“The number of changes have become so frequent that many networks are now rolling out specialist licenses for brokers to transact in this field to ensure that they are on top of all the changes they continue to give best advice,” he says.
Despite the challenge to brokers from such a level of churn, Karasavvas concludes that “the majority of recent criteria changes have helped brokers to give a lot more options to borrowers and should be applauded.
“Lenders continue to be keen to lend, and while these changes are frequent, the majority are enabling us, as advisers, to perform our roles better.”
Brokers praise Sainsbury’s but fear more lender casualties
Sainsbury’s today announced an immediate end to mortgage lending, following in the footsteps of Tesco Bank earlier this month and others earlier this year.
Prolific Mortgage Finance managing director Lea Karasavvas (pictured) was particularly disappointed to see the lender leave the market, praising the rates and service.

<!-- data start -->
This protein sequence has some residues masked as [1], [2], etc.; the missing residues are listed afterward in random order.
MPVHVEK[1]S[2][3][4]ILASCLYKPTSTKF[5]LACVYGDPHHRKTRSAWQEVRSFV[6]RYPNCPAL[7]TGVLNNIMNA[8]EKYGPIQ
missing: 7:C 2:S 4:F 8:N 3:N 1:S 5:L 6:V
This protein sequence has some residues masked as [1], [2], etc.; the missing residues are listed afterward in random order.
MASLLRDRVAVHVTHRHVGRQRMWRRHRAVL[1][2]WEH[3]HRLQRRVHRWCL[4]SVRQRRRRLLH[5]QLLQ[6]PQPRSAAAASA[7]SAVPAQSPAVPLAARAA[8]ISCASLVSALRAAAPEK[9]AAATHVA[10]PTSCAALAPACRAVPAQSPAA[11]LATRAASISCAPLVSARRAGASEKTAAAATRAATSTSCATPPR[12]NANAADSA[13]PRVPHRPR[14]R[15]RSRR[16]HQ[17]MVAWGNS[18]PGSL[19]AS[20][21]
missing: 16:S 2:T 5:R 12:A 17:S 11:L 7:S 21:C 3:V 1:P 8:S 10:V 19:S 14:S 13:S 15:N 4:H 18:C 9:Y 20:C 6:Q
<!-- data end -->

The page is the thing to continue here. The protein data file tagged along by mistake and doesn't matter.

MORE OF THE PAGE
However, he was realistic about the current market conditions for smaller lenders
“It is exceptionally sad news about Sainsbury’s who really were trying hard to become a competitive lender,” he said.
“The deals we placed with them were quick to offer and competitively priced, but with margins being squeezed so heavily right now, and longer-term fixed money cheaper than I have ever seen in 20 years in this job, there is a definite feel that only the strong will survive these challenging times.
“With the big lenders pricing five-year money at under 1.6 per cent below 60 per cent loan to value (LTV), it’s virtually impossible for the smaller lenders to compete.
“Sadly, I’d expect more casualties before the year is out. Our thoughts go out to all at Sainsbury’s and I would like to thank everyone there for all their help they have given us. They will be missed,” he added.